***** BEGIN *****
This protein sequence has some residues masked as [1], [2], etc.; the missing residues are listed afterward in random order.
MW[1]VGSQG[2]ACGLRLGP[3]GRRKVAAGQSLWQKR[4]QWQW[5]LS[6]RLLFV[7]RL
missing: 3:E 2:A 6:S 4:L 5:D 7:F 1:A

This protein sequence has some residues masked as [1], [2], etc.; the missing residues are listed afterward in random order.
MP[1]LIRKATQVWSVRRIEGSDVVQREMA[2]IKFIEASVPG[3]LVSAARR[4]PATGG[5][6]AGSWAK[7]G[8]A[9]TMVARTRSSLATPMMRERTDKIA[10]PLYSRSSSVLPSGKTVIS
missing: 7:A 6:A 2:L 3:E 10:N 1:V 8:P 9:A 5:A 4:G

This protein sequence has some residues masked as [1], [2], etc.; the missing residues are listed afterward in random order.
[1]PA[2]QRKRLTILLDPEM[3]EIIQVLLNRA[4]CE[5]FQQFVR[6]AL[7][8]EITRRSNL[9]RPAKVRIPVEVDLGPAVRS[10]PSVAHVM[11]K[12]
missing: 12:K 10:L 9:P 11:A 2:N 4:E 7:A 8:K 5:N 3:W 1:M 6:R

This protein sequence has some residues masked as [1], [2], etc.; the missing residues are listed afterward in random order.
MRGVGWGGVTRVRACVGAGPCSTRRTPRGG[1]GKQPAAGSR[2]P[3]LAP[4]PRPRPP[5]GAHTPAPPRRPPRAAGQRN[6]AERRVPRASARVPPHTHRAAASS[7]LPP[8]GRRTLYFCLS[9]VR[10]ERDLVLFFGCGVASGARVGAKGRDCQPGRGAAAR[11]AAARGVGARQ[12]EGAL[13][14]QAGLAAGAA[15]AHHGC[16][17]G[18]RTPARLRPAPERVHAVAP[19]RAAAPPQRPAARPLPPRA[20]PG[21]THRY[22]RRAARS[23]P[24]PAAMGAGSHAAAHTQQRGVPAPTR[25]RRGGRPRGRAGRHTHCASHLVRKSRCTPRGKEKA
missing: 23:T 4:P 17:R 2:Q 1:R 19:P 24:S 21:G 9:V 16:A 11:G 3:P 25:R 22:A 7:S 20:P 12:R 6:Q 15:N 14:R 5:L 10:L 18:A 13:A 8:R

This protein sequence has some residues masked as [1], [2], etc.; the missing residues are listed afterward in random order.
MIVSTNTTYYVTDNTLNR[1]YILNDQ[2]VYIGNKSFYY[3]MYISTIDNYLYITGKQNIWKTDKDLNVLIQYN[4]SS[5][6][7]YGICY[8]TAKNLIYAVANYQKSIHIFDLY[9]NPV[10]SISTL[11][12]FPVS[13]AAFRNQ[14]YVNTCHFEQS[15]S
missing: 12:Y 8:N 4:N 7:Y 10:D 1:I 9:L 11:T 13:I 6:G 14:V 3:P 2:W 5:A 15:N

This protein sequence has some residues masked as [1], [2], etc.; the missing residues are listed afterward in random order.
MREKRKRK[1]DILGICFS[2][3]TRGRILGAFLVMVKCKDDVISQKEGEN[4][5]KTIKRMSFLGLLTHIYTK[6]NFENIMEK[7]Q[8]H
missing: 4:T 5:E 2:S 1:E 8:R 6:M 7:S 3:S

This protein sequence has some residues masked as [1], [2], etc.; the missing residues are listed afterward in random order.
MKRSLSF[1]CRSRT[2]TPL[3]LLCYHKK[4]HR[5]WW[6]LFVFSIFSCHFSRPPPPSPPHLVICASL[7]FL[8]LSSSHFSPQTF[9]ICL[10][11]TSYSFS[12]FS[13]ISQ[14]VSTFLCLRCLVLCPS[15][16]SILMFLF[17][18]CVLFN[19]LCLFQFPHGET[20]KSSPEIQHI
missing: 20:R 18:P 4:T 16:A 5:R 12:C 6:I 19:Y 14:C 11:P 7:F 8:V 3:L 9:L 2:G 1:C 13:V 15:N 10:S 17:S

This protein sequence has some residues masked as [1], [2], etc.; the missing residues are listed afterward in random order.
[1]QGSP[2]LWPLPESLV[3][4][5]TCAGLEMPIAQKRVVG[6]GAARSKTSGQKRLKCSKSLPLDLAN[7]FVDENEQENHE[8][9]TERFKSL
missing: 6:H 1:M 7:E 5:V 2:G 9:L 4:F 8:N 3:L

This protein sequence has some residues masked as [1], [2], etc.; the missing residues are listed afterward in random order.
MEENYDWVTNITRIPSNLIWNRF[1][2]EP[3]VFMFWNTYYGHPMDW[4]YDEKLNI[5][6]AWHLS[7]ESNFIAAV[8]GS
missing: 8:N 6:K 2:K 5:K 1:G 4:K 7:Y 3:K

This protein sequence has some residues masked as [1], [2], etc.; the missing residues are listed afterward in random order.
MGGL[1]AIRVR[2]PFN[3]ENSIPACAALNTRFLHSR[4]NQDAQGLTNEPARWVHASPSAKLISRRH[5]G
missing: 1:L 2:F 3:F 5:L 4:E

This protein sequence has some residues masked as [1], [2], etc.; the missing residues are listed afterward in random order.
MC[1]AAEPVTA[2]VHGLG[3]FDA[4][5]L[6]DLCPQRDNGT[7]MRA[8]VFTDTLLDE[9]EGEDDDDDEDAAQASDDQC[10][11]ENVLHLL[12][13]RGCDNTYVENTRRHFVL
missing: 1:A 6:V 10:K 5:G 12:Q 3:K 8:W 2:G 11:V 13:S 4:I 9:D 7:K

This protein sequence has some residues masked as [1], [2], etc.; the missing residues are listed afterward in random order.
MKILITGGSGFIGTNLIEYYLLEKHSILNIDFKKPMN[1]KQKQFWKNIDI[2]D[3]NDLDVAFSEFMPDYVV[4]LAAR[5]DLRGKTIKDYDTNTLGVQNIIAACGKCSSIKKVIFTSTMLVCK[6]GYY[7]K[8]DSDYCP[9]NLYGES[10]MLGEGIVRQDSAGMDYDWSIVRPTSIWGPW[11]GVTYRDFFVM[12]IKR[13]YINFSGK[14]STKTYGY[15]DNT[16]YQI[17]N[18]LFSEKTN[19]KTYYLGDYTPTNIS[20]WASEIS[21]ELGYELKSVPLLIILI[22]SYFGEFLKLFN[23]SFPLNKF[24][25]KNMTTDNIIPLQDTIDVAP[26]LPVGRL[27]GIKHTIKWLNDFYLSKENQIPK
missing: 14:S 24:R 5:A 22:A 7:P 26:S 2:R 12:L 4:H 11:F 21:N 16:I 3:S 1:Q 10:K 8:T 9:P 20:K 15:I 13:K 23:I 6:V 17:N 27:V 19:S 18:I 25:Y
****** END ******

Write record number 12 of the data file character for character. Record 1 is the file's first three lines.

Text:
This protein sequence has some residues masked as [1], [2], etc.; the missing residues are listed afterward in random order.
MKILITGGSGFIGTNLIEYYLLEKHSILNIDFKKPMN[1]KQKQFWKNIDI[2]D[3]NDLDVAFSEFMPDYVV[4]LAAR[5]DLRGKTIKDYDTNTLGVQNIIAACGKCSSIKKVIFTSTMLVCK[6]GYY[7]K[8]DSDYCP[9]NLYGES[10]MLGEGIVRQDSAGMDYDWSIVRPTSIWGPW[11]GVTYRDFFVM[12]IKR[13]YINFSGK[14]STKTYGY[15]DNT[16]YQI[17]N[18]LFSEKTN[19]KTYYLGDYTPTNIS[20]WASEIS[21]ELGYELKSVPLLIILI[22]SYFGEFLKLFN[23]SFPLNKF[24][25]KNMTTDNIIPLQDTIDVAP[26]LPVGRL[27]GIKHTIKWLNDFYLSKENQIPK
missing: 14:S 24:R 5:A 22:A 7:P 26:S 2:R 12:L 4:H 11:F 21:N 16:I 3:S 1:Q 10:K 8:T 9:P 20:K 15:I 13:K 23:I 6:V 17:N 27:V 19:S 18:I 25:Y